If you're feeling really wild and crazy, plant some Pineapple Sage, too. This beacon for hummingbirds really does smell like pineapples ~ though it requires more water and will reseed itself at will. It's a wildflower from the high mountain elevations of Mexico.

Monday, September 03, 2007

Of Rocks & Hard Places

I love flowers more than just about anything but even I get bored with gardening once in awhile...
A couple of summers ago, I attended a lecture by Aron Ralston, a talented athlete who lost his arm in a horrific climbing accident. He has a remarkable sense of humor. As he walked up on stage, he announced he'd be giving a lesson on how to be a pirate (i.e. Captain Hook.)

Inevitably during the Q&A, he gets a person in the audience giving him a hard time for taking risks. If he could be content watching tv in the safety of his living room, he'd have two good arms to show for it. Ralston's comeback to such comments is pretty inspirational: I don't call that living, he says. I'd have to agree.

Contrary to popular belief, I do not have a death wish. In fact, I have a very low threshold for pain (which is probably why I never got remarried.)

I am ultra, ultra cautious about doing things where I can get hurt. I don't do things to scare myself. I do things that frighten other people. I was chatting with an old friend who called me to catch up. Her Labor Day activities consisted of checking out a new restaurant.

My day started out with mountain biking in the morning and racing a horse back to the stables at a dead gallop, last night, when a lightening storm hit without warning. Ellen threw a fit.

"Well, of course, I was scared," I said to her. "That's why we were running so fast!"

When I hung up the phone, I felt kind of sad. I have changed, I thought to myself. More than I care to admit. I have nothing in common with my old friends and that pains me beyond words. There have been many days, lately, when I miss them. Yet, when I'm with them I have nothing to say.

Ellen thinks I am lacking in common sense. I believe I am suffering from an overly-optimistic attitude.

When I first moved to Park City, I emailed Gurney's and Burpee ~ the only garden companies I knew. Both said nothing grows here. So, I visited the local nursery and she told me very little grows here, too. (Which kind of makes me wonder why she doesn't put that damn place up for sale so I can embark upon my dream career!)

I have discovered that everything grows here, including me.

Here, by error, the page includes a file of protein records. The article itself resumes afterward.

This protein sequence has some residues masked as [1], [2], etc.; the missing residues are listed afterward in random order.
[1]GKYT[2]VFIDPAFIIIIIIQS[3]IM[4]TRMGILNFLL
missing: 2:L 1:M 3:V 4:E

Nighttime temperatures are beginning to plunge. But, we've got 6 good weeks of planting ahead of us. And, so I look forward to the rustle of autumn.

Flowers are tougher than you think. (And, so are you.) Dig a hole. Plant something risky. And, mulch, mulch, mulch.

PS: If it dies; it died tryin.' Toss it in the compost pile and do it again.

Saturday, September 01, 2007

Happy Camp Hideaway

Cabin #9
Happy Camp

Happy Camp Hideaway is a real gem along the Oregon coast. Eclectic little (reasonably-priced) cabins are tucked into a small bay just outside of Netarts, OR.

They even allow dogs!

There is absolutely nothing to do in Netarts and that's the whole point.

Don your comfy clothes and wander the beach toward tiny little town of Oceanside. (About 2 miles.)

Along the way you'll discover the sand dollar beach. 'Tis a vactioner tradition to collect as many of these dollars as the tide drags in... With any luck, you'll find a few in pristine condition.

Once you reach civilization (Oceanside) have a spectacular lunch at Rosanna's.

And, then mosey your way back to Happy Camp to watch the setting sun.

Scavenger Hunt:
40-odd paces past the 'big white hotel' in a grove of trees lies a secret staircase that rises from the beach. An ancient log does it's best to point you in the right direction though, in recent years, high tides have jostled it's position.

Climb the scary stairs to find food, company and best of all, a good selection of local wines at the one, the only, Josie's Market.

* Tell them 'Kate' sent you. It won't get you a deal but it might get me a freelance project. I've been trying for years to get them to build a better website! :)